Christmas falling at the weekend this year has made the congested winter period even more intense. Last night several Premier League teams kicked off a gruelling run of games with a rare mid-week fixture, hot on the heels of the weekend’s action. They’ll play again this weekend (17th-18th December); but not again until Boxing Day, giving many a gap of nine days. After that, most teams play again on New Year’s Eve and several will return to the field just two days later on the 2nd of January. There follows another longer gap from the last of this round of fixtures (Chelsea v Spurs: 4th January) to the next games on the 14th.
The reason for all this is well known: traditional Boxing Day and New Years fixtures are a staple of the festive season and much-loved by fans. It’s problematic for managers though, as West Brom’s Tony Pulis pointed out:
“I’m a great fan of the Christmas period but there’s other games that have been pushed in after the New Year and you look at it and think that could have been placed in that week [between this weekend and Boxing Day] and it would have made it a better spread than what it is.”
It’s a valid point; West Brom are playing on New Year’s Eve, so why do they need to play again on 2nd? That game could easily have been rescheduled for the nine-day gap that Pulis mentions, or it could take place mid-week, a few days later.
There will be a host of reasons for this, not least the desires of TV stations to show games at the weekend. However, it’s symptomatic of a wider dispute that’s been ongoing in the sport for years: do we need a Winter Break?
We were told in November that talks regarding the matter had been abandoned. Furthermore, the current TV deal – lasting until 2019 – precludes any immediate change in format for the league. The practice is so widespread in mainland Europe, however, that it’s worth weighing the matter up and considering what’s best for the league.
The primary reason for implementing a break is player fatigue. By now the season is beginning to take its toll, which is compounded by this intense run of games. Over-exertion can lead to injuries, and wet or snowy pitches might compound that. However, it’s a vital opportunity for squad rotation, with fringe and youth players getting valuable first-team experience and pushing regular starters for their shirts. For a Chelsea fan, like myself, that’ll mean seasoned internationals like Fabregas and Willian, or promising youngsters like Batshuayi and Chalobah.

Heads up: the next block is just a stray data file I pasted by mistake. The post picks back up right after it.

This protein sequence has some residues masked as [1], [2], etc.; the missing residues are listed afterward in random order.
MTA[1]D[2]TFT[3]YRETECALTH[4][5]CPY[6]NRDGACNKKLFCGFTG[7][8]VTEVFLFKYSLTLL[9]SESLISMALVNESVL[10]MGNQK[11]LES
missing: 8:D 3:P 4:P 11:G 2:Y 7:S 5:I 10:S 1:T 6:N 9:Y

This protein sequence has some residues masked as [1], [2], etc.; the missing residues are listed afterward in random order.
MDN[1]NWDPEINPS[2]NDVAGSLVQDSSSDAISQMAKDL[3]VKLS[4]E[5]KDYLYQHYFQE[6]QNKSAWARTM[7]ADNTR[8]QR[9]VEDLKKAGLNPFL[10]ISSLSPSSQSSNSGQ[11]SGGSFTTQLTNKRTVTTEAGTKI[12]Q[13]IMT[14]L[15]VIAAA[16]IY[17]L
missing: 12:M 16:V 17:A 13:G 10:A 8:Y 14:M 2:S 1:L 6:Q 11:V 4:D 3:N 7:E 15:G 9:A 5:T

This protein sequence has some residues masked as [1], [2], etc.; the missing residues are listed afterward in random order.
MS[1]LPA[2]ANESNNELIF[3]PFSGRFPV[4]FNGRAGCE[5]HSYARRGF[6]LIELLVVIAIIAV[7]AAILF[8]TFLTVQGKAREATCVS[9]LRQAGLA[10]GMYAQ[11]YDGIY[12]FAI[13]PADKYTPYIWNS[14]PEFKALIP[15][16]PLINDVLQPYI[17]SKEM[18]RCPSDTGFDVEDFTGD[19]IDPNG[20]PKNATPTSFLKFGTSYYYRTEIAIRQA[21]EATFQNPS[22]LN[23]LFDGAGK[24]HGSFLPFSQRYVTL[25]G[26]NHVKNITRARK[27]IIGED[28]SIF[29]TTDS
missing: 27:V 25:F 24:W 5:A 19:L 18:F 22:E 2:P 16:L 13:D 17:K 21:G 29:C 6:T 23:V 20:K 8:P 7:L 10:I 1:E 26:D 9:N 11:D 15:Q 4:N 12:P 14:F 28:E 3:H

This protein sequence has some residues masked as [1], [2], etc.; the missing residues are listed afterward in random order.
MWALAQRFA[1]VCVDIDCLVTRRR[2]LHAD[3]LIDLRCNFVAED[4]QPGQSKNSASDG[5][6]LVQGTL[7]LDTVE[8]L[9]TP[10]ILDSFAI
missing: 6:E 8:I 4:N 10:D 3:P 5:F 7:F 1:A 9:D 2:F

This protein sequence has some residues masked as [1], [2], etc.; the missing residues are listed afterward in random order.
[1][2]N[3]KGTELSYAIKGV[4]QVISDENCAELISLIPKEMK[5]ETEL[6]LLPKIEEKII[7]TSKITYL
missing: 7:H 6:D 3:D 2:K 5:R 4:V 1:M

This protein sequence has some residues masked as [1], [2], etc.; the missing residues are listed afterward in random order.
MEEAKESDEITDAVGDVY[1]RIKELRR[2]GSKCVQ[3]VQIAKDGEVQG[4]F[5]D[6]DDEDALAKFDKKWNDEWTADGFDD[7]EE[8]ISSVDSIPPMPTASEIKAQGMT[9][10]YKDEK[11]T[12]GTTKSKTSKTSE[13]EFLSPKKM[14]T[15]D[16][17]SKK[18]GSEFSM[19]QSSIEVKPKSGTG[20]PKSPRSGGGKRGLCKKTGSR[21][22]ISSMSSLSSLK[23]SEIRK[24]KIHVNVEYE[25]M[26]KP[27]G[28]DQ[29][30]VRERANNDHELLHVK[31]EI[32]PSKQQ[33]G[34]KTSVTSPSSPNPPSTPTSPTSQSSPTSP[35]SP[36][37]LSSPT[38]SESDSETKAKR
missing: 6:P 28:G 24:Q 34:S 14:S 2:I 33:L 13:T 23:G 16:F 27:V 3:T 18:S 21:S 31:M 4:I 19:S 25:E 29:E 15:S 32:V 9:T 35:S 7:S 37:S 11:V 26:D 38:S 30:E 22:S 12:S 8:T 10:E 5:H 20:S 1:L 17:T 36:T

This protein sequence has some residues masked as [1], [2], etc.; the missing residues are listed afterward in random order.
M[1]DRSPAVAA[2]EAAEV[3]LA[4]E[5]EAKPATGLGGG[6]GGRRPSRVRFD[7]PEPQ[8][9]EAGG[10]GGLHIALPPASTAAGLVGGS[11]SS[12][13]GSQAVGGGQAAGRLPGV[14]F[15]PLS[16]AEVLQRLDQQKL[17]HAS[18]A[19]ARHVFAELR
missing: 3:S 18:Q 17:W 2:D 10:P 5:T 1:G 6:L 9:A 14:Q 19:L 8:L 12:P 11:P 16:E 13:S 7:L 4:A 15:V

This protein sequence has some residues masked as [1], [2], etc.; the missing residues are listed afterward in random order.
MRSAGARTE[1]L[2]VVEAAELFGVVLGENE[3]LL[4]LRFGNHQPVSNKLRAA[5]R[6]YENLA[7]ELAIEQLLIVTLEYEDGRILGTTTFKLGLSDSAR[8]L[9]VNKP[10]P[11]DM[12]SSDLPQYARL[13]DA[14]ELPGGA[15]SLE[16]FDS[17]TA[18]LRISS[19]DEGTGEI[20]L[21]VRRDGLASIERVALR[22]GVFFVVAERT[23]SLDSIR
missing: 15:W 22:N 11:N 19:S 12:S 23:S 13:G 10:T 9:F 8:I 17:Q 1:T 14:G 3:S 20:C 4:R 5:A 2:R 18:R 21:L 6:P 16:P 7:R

Teams who seriously rely on their talismans and have less depth than the top clubs will be surveying their squad nervously, though. Sunderland’s David Moyes, for example, has a headscratcher on his hands as he weighs up whether he can afford to rest Jermain Defoe. The striker has netted eight times in sixteen appearances, and the club badly need his goals if they’re to have any hope of breaking free of the bottom of the table. But the 34-year-old might benefit from a rest and come back with renewed vigour.
With many Premier League teams fighting campaigns on several fronts in cup competitions it’s hard to see how a break would work without congestion at another time. Having it at Christmas at least allows managers the luxury of the January transfer window to replace any players injured or fatigued during the period. Again, this benefits the wealthier clubs who can afford to call on top talent. Moreover, using the window as a quick fix is rarely a good idea. A break would allow coaches to solve absences tactically, avoiding splashing the cash on bringing in new faces.
On balance, there are strong arguments for and against the possibility of a Winter Break. And, while all clubs appear to be affected equally, it seems that the current format is advantageous for the larger, richer sides. What it really boils down to is the will of the supporters. The Boxing Day and New Year fixtures have become such an important part of British football culture that the break is unlikely to ever have popular support. It’s hard to see how they can be won over by overpaid stars complaining that they need more holiday – remember the outrage over Raheem Sterling jetsetting off last season? Personally, I agree, I don’t think the advantages to the big clubs are serious enough to warrant a change and the fans deserve these fixtures.